As part of that paid subscription, you get The 5 as a free bonus — a window into the research of all our editors. Our policy has always been that our analysis is free, but the specific recommendations you have to pay for. That’s how we make our money, so we can retain our independence and not kowtow to advertisers. We think it’s a more honest business model.
So today, for instance, we’re happy to share our analysis that markets are way too complacent about the possibility of a Trump victory, and we’re happy to tease out the possible consequences. But if you want a specific way to reel in a substantial profit — even if Clinton wins — yes, that’s something we’re going to charge for.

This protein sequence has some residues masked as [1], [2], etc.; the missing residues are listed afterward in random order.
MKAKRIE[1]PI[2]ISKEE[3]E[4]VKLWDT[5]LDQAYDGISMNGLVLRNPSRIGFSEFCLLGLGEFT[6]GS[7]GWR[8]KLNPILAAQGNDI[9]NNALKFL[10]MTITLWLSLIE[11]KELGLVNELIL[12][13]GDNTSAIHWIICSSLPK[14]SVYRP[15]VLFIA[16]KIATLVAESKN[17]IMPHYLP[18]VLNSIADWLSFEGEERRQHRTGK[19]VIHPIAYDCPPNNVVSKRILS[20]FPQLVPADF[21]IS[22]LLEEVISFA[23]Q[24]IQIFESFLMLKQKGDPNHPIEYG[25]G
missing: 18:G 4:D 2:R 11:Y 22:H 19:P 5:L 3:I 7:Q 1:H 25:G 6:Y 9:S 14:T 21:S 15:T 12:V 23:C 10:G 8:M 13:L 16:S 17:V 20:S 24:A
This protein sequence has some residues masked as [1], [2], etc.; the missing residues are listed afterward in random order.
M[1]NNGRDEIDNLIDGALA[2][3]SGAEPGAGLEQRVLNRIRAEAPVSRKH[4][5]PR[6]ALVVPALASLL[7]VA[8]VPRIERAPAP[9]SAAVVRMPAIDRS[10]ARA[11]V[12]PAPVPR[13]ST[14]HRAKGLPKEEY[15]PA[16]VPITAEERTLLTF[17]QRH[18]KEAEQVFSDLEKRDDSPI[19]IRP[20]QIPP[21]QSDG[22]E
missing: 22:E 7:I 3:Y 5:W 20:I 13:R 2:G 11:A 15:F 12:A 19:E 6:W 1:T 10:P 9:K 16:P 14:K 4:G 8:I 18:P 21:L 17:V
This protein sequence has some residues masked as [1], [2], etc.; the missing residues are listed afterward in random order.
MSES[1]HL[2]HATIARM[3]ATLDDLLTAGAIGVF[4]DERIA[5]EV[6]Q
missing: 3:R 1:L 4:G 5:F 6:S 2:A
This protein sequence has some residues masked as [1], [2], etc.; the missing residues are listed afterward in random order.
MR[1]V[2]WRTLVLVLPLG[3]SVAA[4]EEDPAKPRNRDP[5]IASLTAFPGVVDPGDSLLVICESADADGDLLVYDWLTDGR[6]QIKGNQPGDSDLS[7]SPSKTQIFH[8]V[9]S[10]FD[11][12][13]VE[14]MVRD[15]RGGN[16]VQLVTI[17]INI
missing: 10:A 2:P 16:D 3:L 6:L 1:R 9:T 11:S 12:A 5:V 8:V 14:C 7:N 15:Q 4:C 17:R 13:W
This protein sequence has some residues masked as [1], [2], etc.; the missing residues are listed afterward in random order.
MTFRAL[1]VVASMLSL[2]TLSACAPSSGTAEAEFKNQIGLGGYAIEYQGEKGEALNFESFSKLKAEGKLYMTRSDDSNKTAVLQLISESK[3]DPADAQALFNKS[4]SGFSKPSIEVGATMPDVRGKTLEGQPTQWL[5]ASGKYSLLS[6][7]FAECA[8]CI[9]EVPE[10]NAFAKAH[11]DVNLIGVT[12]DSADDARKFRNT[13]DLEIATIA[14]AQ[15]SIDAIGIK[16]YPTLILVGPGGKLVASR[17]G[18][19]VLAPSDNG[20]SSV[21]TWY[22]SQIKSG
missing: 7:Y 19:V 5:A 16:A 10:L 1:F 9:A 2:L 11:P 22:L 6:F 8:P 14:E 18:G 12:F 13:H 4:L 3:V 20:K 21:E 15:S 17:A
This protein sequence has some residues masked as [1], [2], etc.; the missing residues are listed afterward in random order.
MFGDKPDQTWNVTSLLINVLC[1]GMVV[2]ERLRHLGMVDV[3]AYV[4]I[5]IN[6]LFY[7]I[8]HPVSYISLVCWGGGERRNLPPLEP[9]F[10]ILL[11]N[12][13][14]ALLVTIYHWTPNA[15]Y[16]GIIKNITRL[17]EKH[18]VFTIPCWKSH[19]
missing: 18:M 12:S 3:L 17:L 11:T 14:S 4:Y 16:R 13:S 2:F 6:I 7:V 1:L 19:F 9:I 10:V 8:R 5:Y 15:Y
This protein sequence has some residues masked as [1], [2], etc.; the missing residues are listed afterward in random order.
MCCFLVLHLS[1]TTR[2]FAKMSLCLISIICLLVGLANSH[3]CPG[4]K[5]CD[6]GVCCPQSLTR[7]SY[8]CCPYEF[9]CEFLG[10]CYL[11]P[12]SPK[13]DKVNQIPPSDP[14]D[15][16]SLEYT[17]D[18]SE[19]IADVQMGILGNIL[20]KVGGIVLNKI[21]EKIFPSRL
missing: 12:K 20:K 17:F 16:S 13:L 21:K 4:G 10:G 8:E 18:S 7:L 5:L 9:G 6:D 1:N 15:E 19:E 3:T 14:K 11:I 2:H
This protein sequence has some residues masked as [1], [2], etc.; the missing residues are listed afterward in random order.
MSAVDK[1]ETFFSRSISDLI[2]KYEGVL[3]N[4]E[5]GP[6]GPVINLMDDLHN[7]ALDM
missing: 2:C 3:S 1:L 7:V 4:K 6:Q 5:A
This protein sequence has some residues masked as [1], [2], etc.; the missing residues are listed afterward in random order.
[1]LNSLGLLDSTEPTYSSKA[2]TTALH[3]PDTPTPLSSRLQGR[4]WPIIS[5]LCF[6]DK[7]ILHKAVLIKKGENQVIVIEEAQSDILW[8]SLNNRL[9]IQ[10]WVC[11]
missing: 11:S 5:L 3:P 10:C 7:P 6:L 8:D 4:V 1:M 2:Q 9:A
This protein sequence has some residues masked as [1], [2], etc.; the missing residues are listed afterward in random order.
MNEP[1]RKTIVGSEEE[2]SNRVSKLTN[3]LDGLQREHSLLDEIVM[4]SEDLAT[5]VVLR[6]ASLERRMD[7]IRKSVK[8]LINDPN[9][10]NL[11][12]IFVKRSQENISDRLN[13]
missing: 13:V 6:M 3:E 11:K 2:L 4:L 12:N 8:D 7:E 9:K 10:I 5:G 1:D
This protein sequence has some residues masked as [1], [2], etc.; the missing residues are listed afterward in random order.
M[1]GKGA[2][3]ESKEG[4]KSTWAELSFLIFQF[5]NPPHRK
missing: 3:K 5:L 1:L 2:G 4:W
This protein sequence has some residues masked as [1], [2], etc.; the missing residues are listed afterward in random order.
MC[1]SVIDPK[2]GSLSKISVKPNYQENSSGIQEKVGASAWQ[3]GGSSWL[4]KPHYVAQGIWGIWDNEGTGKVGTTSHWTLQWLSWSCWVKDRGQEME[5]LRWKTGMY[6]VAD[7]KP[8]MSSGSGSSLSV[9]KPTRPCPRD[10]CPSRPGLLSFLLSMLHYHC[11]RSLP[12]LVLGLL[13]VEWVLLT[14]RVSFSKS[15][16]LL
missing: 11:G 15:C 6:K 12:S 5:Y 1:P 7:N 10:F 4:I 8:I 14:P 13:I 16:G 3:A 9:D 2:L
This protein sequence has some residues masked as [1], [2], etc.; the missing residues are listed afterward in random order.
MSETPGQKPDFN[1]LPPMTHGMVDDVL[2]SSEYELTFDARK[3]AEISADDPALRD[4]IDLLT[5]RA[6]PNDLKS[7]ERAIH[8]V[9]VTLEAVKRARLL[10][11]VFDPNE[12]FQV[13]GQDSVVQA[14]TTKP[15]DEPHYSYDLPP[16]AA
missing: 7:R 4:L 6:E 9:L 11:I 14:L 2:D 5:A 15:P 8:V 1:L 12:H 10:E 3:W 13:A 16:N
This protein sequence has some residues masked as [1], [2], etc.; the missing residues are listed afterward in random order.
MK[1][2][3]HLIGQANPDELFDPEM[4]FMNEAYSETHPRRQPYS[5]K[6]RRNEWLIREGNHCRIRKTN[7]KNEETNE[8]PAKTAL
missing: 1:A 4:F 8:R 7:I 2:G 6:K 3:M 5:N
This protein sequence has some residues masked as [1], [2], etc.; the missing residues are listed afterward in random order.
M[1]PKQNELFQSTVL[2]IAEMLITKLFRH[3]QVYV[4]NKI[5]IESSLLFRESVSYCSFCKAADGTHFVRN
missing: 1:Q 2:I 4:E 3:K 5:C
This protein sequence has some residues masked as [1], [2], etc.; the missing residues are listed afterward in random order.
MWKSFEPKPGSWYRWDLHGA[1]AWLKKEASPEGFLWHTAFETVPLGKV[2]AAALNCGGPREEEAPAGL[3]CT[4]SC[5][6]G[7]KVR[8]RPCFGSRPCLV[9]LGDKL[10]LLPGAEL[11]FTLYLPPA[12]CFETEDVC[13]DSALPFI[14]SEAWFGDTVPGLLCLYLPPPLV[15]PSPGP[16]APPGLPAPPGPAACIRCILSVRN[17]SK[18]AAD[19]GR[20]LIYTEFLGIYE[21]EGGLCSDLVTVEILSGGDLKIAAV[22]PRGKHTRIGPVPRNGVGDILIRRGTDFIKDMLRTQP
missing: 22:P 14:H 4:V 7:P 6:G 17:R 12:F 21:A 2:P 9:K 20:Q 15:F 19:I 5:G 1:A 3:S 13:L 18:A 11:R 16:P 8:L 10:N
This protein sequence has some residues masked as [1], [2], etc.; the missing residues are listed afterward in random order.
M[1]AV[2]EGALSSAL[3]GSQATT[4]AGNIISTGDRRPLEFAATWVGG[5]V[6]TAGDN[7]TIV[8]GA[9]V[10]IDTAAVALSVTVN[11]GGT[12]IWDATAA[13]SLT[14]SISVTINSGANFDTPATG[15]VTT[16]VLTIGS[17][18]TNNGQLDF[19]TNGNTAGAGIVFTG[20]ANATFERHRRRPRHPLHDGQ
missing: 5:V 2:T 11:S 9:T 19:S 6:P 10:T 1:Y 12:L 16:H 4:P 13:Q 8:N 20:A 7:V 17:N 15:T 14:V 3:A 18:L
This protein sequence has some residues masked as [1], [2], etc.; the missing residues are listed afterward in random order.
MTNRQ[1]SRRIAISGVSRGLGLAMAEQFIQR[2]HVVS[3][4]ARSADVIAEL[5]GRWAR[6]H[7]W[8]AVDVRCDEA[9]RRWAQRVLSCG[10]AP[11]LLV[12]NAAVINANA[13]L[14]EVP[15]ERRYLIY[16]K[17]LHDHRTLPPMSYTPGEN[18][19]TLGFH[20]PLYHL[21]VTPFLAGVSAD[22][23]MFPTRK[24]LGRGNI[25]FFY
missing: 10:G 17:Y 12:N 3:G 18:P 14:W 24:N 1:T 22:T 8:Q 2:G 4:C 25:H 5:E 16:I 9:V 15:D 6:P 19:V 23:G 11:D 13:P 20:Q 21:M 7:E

The 5 Min. Forecast
P.S. And yes, we charge a substantial sum for access to recommendations with the potential to double or even quadruple your money in three days.
For one thing, it discourages entry-level investors from jumping into riskier plays they really shouldn’t be doing. For a more sophisticated investor, it means the possibility of making up their entire subscription cost with just one trade.
Shortly after the Brexit referendum in June as markets everywhere were tanking, we got the following email from a reader…
“9:32 a.m. Friday after all the talk on morning TV about disaster due to Brexit…
“My wife and I are out shopping.
“She asks me (after seeing me check my account), ‘How bad is it?’
“My answer: ‘I’m up $30,000.’
“Thanks, Jim Rickards.”
That’s the potential we’re talking about with Jim’s election trade. But again, it might not be for everyone. Click here and decide whether it’s for you.